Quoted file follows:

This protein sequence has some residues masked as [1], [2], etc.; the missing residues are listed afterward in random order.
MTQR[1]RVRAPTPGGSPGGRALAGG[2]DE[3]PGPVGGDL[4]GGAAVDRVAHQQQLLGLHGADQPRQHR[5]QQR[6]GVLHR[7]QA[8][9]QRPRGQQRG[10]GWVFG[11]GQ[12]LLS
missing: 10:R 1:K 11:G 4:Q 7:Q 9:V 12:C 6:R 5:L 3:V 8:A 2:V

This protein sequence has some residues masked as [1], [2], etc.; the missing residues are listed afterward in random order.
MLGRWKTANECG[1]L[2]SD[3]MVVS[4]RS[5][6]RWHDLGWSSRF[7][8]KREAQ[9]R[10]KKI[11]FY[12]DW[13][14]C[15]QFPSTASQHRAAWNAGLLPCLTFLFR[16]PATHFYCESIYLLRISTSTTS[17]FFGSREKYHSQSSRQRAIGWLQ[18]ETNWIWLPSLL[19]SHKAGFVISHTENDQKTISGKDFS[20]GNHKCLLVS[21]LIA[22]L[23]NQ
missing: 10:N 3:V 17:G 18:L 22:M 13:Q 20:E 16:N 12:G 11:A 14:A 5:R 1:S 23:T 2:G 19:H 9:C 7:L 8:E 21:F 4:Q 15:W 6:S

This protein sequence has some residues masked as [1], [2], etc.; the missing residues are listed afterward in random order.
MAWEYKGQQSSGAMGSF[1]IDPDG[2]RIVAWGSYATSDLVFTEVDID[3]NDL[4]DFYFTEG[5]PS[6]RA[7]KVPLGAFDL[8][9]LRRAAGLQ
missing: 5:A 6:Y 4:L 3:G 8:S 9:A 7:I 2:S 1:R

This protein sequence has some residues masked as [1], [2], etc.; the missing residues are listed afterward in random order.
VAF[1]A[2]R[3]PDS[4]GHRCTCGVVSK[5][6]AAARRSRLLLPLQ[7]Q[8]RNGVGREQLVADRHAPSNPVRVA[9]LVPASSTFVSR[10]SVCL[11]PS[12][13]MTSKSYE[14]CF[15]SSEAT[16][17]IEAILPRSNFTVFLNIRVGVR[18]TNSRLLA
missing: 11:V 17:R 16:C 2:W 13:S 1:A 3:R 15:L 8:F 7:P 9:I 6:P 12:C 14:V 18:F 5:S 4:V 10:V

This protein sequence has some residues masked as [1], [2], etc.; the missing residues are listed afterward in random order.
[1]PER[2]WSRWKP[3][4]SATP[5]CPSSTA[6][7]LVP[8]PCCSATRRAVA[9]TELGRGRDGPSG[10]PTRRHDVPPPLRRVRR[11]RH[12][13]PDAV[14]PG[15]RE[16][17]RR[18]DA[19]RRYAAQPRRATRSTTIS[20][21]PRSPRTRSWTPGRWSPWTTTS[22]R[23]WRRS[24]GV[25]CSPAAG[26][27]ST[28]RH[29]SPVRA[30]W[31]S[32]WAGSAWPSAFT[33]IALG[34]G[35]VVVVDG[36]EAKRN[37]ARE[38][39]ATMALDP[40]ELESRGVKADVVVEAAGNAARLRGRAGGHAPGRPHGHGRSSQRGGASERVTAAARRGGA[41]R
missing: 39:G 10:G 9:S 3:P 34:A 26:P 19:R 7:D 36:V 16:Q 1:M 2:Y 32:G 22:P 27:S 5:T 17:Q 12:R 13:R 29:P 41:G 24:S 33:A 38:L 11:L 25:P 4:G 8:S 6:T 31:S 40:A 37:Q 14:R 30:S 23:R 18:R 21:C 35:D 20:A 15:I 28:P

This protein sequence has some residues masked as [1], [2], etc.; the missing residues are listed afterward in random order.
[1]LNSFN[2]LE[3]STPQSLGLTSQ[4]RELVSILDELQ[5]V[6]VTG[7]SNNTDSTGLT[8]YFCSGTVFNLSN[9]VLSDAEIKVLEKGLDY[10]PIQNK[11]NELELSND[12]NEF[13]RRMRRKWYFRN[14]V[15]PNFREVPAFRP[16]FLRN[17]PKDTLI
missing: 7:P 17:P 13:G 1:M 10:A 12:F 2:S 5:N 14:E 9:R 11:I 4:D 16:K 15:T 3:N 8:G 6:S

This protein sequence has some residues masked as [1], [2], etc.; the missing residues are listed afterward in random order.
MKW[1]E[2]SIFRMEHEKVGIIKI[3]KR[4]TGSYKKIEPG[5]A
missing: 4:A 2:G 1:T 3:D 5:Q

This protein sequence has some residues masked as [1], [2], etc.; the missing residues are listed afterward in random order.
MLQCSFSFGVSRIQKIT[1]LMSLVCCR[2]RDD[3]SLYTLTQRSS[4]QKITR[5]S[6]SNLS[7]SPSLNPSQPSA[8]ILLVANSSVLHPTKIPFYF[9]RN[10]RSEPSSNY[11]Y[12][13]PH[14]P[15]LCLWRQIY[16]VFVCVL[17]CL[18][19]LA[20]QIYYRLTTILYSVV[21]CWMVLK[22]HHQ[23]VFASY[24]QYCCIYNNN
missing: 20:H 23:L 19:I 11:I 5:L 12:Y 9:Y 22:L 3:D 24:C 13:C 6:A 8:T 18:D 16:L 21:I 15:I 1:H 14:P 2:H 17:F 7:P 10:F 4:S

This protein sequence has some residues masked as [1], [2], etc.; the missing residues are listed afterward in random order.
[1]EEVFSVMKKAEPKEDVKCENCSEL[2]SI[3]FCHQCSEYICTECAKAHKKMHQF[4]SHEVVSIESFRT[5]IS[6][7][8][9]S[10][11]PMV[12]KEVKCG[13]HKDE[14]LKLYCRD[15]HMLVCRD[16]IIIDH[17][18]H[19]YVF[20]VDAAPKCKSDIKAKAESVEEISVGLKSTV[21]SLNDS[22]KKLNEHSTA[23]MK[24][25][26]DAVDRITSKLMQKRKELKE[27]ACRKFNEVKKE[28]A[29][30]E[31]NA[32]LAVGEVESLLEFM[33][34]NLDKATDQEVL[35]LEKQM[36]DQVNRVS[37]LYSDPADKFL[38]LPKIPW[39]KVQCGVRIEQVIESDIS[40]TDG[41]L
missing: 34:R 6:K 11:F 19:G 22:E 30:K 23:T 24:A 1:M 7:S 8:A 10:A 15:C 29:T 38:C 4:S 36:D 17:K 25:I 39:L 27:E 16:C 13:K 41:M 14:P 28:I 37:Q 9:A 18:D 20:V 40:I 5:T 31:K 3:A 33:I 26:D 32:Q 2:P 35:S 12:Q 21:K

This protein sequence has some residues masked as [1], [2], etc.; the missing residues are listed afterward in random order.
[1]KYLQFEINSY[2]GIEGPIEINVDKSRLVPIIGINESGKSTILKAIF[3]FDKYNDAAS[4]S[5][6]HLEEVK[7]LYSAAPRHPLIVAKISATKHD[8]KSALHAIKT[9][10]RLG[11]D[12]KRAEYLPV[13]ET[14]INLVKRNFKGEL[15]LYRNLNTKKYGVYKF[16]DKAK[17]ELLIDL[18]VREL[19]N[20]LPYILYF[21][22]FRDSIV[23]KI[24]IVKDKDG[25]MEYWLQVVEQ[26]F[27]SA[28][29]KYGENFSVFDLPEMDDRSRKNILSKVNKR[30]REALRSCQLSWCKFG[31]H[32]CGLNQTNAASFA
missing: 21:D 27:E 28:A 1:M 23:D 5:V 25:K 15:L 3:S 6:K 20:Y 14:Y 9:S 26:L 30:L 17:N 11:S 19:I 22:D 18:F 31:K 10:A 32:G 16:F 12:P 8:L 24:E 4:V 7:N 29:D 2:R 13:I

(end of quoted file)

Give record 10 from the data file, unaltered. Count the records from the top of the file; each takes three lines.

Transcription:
This protein sequence has some residues masked as [1], [2], etc.; the missing residues are listed afterward in random order.
[1]KYLQFEINSY[2]GIEGPIEINVDKSRLVPIIGINESGKSTILKAIF[3]FDKYNDAAS[4]S[5][6]HLEEVK[7]LYSAAPRHPLIVAKISATKHD[8]KSALHAIKT[9][10]RLG[11]D[12]KRAEYLPV[13]ET[14]INLVKRNFKGEL[15]LYRNLNTKKYGVYKF[16]DKAK[17]ELLIDL[18]VREL[19]N[20]LPYILYF[21][22]FRDSIV[23]KI[24]IVKDKDG[25]MEYWLQVVEQ[26]F[27]SA[28][29]KYGENFSVFDLPEMDDRSRKNILSKVNKR[30]REALRSCQLSWCKFG[31]H[32]CGLNQTNAASFA
missing: 21:D 27:E 28:A 1:M 23:D 5:V 25:K 15:L 3:S 6:K 20:Y 14:Y 9:S 26:L 30:L 17:N 11:S 19:I 22:D 18:F 31:K 10:A 32:G 16:F 12:P 8:L 24:E 4:V 7:N 29:D 2:R 13:I